Welcome to your new role as Shadow Secretary of State for Health. It is to be hoped that you can build a strong team and bring continuity after the sadly premature departure of Heidi Alexander.

You take the role at a time of major pressures on our NHS due to the inadequate funding and the lack of proper system of accountability because of the ludicrous H&SC Act. We are also witnessing but not adequately highlighting the disgraceful continuing decline in social care and support.

Labour went into the 2015 general election with some care policies that were widely supported throughout the party after a long period of policy development. The position however was weakened by the lack of a credible approach to the funding of care. What Labour’s policies are now is a mystery.


  • Hold the Secretary of State to account for winter planning
  • Hold the government to account for misery caused by social care cuts
  • Hold the government to account for the deteriorating performance and workforce alienation in the NHS and poor working conditions in social care
  • Argue for a two year moratorium and a pause on policy changes in the NHS – get the NHS back to running at 2010 levels of satisfaction and eliminate deficits – bring stability first before trying transformation.
  • Lead the campaign against the cuts in social care which desperately needs investment and implementation of Dilnot and a return to a universal entitlement meeting all needs moderate and above.
  • Campaign to reverse cuts in public health funding and to give extra funding to drive public health involvement in STPs
  • Work with Labour authorities trying to make STPs and Devo work
    • Argue an STP type process is right in principle as it ends H&SC Act nonsense – but secrecy and lack of credibility over funding have made it toxic
    • So re-start the formal STP process – first year for engagement and consultation feasibility studies etc; second year detailed planning; start roll out of system changes in year 3 after stability returns.

And within the party:-

  • Go back to the 2015 policy position and develop further what is already there; especially around issues of funding and resource allocation.
  • Try to build a wider base of credibility to enable proper work on policy development. Maybe another commission (Paying for whole person care).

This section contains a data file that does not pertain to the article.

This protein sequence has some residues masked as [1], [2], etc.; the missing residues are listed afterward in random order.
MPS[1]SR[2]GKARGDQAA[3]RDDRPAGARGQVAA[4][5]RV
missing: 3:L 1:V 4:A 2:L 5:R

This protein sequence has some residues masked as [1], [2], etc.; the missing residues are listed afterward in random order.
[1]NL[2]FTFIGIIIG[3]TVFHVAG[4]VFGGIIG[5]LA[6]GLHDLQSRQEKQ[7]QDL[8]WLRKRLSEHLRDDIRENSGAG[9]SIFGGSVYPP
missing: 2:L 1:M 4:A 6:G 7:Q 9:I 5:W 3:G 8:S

• Develop further the ideas in the Efford Bill to show how proper accountability could apply in a non-market system without the huge disruption of a major top down reorganisation.
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  1. jcashbyblog says:

    The only thing that he needs to do is vote in The Reinstatement Bill as you cannot make a wrong thing righter. STPs are a distracting disaster.
    Heidi Alexander’s departure fortuitous. Dianne Abbott achieved more in a couple of months making the case against the government than Heidi did in her lack-lustre way during her time in office. Why Corbyn moved her when she was getting her feet under the desk of the most crucial issue in the country is a mystery.

  2. Richard Blogger says:

    Diane Abbott achieved what exactly? I know what Diane does not like, but I know nothing about what she would do because she has not told us. The so-called NHS Reinstatement Bill was outsourced. That does not please me since I want the market and outsourcing of NHS services removed. Yet Abbott outsourced the Bill she was supposed to be supporting.

    Take for example PFI. Diane Abbott only said that she was against “any new PFI”. Well that took a lot of courage, didn’t it? Anyone wanting to reform PFI would have to reform *all* of NHS capital funding because PFI is just one mechanism to fund buildings and equipment. In fact, the *other* funding mechanisms cost the NHS in England more than PFI does. And yes, there is a finance cost to those mechanisms, a big cost that should be used for patient care. At the moment capital money is being shifted to revenue because revenue (ie the money that pays for care) is not adequate. This shift from capital means that essential maintenance is not being carried out, and we are returning to the dilapidated hospitals that Labour inherited in 1997. So, we need an increase in revenue so that the capital transfers stop, and we need a new mechanism of capital funding, preferably one that does not treat NHS trusts as businesses, as the current PFI alternatives do (essentially, trusts get an injection of equity which requires an annual dividend to the only shareholder, HM Treasury).

    Incidentally, Abbott’s approach to PFI does not agree with the writers of the NHS Reinstatement Bill – they want some kind of debt forgiveness, although there are few details where that money will come from or how it will fit in with John McDonnell’s big idea of a National Investment Bank, or to the National Debt in general.

    Removing the market and returning to system planning is what the NHS needs, not a wholesale reorganisation that would make Lansley’s look like it was simply moving around of paperclips. Irwin is right, let’s get back to the good work that had been done up to the 2015 election.

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